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This article was published 22/3/2012 (1953 days ago), so information in it may no longer be current.
All the pre-release hype for The Hunger Games is destined to leave fans of Suzanne Collins' teen trilogy feeling underwhelmed by the movie.
Whatever the rewards of Collins' written fiction, the movie systematically disappoints. As a dystopian satire of a competitive reality show taken to its logical extreme, it is familiar (The Running Man, Battle Royale), vague and toothless. As an action movie, it is flabby. As speculative science fiction, it is lazy.
The movie's most redeeming asset, however, is 21-year-old actress Jennifer Lawrence as heroine Katniss Everdeen. One can see how Lawrence's Oscar-nominated work as Ree, a grimly determined Ozark teen investigating the fate of her missing father in Winter's Bone, helped her land the much-coveted role of Katniss. Both characters seem whittled from the same branch, right down to their mutually catatonic moms.
(Lest anyone interpret this to mean Winter's Bone served as a feature-length audition reel, let me here assert Debra Granik's 2010 drama is the superior movie.)
In the America of the future -- called Panem -- the haves have evidently won a past war with the have-nots, leaving a two-tiered society of pampered, decadent urbanites and hardscrabble country folk. Katniss belongs to the latter category, eking out a living for her little sister and mother in their rustic, Appalachian-like District 12 by illegally hunting game with her bow and arrow.
Panem's totalitarian government, headed by the sly, malevolent President Snow (Donald Sutherland), just can't leave them downtrodden kids alone. Every year, boys and girls between the ages of 12 and 18 are assembled in their district and two are randomly chosen to participate in the Hunger Games. In the televised spectacle, all 24 chosen "Tributes" are taken to Panem's capitol, where they are groomed, trained and eventually left to fight each other to the death until only one champion remains.
When Katniss's little sister Prim is chosen, Katniss herself steps up and volunteers to be a Tribute in her place.
(Just asking: How are downtrodden citizens supposed to be kept subjugated by the televised spectacle of their children murdering each other? How does that work?)
Katniss and an unfabulous baker boy named Peeta (Josh Hutcherson) are taken to the decadent, decidedly foppish Capitol City, where they are instructed by alcoholic former Hunger Games champ Haymitch Abernathy (Woody Harrelson) in the in and outs of being a Tribute, including how to market themselves to prospective sponsors.
When the games begin, Katniss learns the competition is not as solitary as she expected. A clique of mean kids, headed by the vicious Cato (Alexander Ludwig), has been trained from childhood to win the game, and the members unfairly mob together to diminish their competitors' numbers. Katniss herself gravitates to allies, including the mischievous young Rue (Amandla Stenberg) and, inevitably, the lovelorn Peeta.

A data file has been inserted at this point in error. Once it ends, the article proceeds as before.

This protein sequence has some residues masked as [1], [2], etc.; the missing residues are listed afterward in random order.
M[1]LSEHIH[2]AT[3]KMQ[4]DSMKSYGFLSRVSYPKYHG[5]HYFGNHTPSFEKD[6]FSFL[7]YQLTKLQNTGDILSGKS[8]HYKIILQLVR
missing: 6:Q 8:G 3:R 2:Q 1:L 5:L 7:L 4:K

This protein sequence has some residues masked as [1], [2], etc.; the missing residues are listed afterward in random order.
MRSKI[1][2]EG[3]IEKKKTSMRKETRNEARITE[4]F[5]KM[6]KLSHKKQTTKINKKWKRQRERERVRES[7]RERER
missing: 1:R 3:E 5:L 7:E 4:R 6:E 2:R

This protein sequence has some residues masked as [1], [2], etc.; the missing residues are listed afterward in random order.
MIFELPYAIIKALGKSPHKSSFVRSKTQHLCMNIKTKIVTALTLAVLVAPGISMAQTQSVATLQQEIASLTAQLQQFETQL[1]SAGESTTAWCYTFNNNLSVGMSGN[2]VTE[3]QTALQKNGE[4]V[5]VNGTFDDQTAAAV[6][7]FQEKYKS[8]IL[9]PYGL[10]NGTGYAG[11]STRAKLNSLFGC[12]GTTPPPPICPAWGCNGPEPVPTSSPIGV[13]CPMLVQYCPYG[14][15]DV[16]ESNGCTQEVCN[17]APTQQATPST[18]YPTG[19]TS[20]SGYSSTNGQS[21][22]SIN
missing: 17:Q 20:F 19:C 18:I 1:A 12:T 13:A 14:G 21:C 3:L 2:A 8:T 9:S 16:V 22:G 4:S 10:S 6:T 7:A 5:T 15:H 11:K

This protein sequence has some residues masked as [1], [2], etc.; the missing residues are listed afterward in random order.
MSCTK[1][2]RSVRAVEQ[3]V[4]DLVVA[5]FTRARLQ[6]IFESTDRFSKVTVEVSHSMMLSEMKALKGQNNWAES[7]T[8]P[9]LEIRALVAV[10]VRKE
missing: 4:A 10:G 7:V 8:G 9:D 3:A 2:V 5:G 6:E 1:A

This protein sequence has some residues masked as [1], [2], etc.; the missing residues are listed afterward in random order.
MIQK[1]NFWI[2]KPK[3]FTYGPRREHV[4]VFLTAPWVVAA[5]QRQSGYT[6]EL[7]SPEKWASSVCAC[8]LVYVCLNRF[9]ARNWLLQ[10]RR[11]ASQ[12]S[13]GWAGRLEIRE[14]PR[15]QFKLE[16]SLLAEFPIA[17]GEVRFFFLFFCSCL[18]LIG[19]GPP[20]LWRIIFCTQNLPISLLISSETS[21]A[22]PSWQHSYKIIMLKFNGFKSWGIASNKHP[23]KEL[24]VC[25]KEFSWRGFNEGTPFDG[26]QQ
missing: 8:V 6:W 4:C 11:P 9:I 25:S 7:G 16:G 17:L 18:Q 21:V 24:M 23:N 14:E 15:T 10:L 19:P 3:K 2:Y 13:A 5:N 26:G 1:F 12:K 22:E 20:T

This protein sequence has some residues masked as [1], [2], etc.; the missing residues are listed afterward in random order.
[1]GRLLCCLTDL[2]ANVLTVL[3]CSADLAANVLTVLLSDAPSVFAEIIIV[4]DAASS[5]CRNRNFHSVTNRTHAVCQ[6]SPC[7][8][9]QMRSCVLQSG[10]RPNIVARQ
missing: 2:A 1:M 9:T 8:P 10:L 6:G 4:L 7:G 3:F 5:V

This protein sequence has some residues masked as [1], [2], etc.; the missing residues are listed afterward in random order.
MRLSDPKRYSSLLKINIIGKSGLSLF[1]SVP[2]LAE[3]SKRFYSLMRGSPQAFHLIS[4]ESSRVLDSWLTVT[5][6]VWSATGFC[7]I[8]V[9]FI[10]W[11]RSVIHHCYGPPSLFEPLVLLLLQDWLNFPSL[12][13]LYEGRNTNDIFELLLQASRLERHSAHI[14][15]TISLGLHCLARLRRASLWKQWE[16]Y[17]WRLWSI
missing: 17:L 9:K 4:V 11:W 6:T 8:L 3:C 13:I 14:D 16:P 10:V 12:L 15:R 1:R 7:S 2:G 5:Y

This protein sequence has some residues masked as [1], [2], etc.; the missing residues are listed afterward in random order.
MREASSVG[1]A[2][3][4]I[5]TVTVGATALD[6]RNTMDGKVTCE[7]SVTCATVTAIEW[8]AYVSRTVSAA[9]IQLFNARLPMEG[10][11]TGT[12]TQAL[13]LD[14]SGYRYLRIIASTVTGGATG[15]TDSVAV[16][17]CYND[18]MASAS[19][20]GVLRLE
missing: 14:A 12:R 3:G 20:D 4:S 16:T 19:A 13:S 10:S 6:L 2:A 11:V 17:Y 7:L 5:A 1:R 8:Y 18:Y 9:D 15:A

The games themselves provide a bit of interest, if not white-knuckle suspense. Director Gary Ross (Pleasantville), who co-adapted Collins' book with Billy Ray and Collins herself, doesn't have much in the way of visual style.
The narrative is likewise lacking. There is something of a science-fiction premise in the story's "Muttations" -- genetically altered creatures thrown into the mix to challenge the competitors -- but the way Ross haphazardly conjures them up at pivotal moments, they may as well have sprung from Lord Voldemort's wand.
Ultimately, Jennifer Lawrence keeps us watching. As Katniss stoically overcomes every challenge thrown her way, so too does Lawrence prevail over the film's drab direction, boneless scripting and over-acting guest stars (Stanley Tucci is especially egregious as an overweening, pecksniffian TV host: Ben Mulroney to the 10th power).
It is thanks to Lawrence that this film lands the Hunger Games franchise in the middle ground, with the bravura myth-making of Harry Potter on top and the simpering teen melodrama of Twilight on the bottom.
Selected excerpts from reviews of The Hunger Games.
This futuristic tale of teenage violence is so not my kind of movie that I approached it grudgingly, so imagine my surprise when I ended up being totally exhilarated and enjoying it immensely.
--Rex Reed, New York Observer
The Hunger Games may be derivative, but it is engrossing and at times exciting.
-- Kyle Smith, New York Post
Stunningly designed and superbly written, this is an exciting, enjoyable and intelligent blockbuster with a terrific central performance from Jennifer Lawrence.
-- Matthew Turner, ViewLondon
The Hunger Games is an effective entertainment, and Jennifer Lawrence is strong and convincing in the central role.
-- Roger Ebert, Chicago Sun Times
The games have begun, and so far they're pretty gripping.
-- Michael Phillips, Chicago Tribune
(It) arrives in theatres... not only intact, but in command of the essentials of storytelling and characterization. The film deserves the massive success it will surely enjoy.
-- Peter Howell, Toronto Star
As thrilling and smart as it is terrifying. There have been a number of big-gun literary series brought to screen over the past decade. This slays them all.
-- Olly Richards, Empire magazine
-- Compiled by Shane Minkin